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On Tuesday, March 22nd, 2016, at 9:11 a.m., a bomb explodes in a Brussels metro station. A good friend of mine, Johan, goes missing.
The ripples of blind violence have just hit me, and I am devastated.
Throughout that day and night, I battle with the same old questions. This horror is one of those defining moments in life, with a “before” and an “after.” I realize that I cannot go back to business as usual. I refuse violence. I refuse to be a victim.
But I ask myself — as I have been asking myself for a long while now:
“Why do we have so much hate?” “Why do we still fight each other?” “Why does intolerance defeat compassion?”
I feel shame for not knowing what to say and what to do.
Am I kidding myself trying to figure out MY way to wage peace? Indeed I lack courage. I am hesitant about the next step. I feel powerless.
How to regain my power?
That’s my super-power.
So, first thing, the next morning, I MUST write. And as I am writing, something clears in me. For the first time, I physically experience the healing power of poetry. There is a shift. I no longer feel stuck in a brook of glue.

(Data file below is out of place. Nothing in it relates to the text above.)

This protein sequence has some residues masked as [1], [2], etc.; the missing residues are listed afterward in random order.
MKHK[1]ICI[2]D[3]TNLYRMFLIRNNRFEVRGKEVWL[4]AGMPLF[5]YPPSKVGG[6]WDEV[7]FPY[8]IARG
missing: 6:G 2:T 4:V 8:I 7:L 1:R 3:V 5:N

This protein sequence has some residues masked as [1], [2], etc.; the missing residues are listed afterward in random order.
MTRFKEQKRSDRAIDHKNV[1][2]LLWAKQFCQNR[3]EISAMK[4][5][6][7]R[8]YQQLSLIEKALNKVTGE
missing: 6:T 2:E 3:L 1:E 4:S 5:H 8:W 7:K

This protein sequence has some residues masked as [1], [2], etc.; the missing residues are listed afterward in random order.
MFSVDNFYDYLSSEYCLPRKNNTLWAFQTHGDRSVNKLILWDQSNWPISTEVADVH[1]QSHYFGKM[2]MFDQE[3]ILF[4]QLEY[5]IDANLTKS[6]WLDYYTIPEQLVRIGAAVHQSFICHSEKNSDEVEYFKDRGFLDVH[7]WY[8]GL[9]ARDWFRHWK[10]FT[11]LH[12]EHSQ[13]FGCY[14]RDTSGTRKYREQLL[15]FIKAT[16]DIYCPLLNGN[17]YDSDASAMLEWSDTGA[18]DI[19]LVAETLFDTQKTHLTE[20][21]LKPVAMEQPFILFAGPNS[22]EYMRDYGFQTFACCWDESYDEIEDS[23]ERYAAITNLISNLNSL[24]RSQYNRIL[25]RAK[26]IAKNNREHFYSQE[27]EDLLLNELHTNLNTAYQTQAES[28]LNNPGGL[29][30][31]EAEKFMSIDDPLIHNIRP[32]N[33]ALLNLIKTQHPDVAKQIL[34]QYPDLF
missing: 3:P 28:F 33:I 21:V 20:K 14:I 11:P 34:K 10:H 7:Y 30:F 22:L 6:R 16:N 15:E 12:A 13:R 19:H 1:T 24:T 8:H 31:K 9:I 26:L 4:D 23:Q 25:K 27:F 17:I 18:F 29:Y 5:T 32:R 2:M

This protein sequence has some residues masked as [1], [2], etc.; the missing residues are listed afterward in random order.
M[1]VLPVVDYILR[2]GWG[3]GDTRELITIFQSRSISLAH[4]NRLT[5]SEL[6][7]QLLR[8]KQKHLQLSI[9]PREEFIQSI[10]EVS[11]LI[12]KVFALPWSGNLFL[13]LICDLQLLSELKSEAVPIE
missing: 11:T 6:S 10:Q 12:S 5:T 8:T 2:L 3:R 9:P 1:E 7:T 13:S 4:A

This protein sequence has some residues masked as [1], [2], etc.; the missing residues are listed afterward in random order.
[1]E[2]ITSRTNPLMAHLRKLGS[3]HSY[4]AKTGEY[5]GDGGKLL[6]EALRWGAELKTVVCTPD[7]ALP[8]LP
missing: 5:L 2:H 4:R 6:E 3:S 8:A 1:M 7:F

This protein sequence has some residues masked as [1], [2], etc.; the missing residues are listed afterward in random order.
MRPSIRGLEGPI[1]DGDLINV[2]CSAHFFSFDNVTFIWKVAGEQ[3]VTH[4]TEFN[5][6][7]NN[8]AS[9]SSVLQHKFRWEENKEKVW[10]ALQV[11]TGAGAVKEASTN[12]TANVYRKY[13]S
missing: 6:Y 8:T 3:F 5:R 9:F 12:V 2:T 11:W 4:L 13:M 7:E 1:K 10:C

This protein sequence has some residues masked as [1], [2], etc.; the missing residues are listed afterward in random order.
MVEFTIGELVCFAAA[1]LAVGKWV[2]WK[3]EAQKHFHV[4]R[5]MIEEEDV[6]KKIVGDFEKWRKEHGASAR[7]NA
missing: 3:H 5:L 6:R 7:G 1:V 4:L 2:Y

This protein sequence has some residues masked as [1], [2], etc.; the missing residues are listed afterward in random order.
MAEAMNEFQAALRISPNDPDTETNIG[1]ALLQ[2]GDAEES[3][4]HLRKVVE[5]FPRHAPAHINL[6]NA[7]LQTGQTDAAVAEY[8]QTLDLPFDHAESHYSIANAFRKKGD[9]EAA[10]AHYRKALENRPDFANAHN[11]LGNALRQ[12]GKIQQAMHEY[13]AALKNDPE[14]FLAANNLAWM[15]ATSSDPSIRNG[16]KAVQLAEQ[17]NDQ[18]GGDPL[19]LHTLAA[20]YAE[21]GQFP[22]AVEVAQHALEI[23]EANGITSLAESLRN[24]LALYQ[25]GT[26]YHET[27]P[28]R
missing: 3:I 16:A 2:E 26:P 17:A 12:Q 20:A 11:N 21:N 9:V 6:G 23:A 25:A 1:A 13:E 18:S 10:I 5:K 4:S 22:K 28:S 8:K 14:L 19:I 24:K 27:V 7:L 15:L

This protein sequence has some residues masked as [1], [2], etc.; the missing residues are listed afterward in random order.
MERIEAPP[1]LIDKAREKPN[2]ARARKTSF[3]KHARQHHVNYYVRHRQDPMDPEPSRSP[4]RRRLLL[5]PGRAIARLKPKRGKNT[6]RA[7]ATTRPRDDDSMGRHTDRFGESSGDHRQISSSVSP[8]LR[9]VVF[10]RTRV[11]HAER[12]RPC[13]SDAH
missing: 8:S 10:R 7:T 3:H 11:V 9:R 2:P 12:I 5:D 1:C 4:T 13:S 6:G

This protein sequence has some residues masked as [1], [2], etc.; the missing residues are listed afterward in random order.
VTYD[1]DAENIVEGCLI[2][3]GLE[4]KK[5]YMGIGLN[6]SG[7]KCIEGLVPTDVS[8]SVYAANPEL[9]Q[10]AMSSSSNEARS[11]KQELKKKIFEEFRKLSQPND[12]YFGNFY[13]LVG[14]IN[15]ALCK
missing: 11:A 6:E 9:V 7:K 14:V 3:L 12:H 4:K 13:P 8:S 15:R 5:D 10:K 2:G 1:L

The poem “For Love” is born.
Sharing is caring
I share the poem privately with my grieving friends. It resonates with them, and they ask me to put it on-line. By noon, someone shares “For Love” for the first time, creating a ripple that will reach at least 80 000 single users on social media in the first six months.
And then, Ilaria sends her Italian translation of the poem. She says:
Her message comforts me and validates the need for translations. It boosts my resolve to share the text as widely as possible.
Sharing the poem is also Johan’s message.
I last saw him two days before the attack. We are saying goodbye after a three-day workshop that we go to every year. His last words to me are:
You will remember to share the poems with the group, won’t you?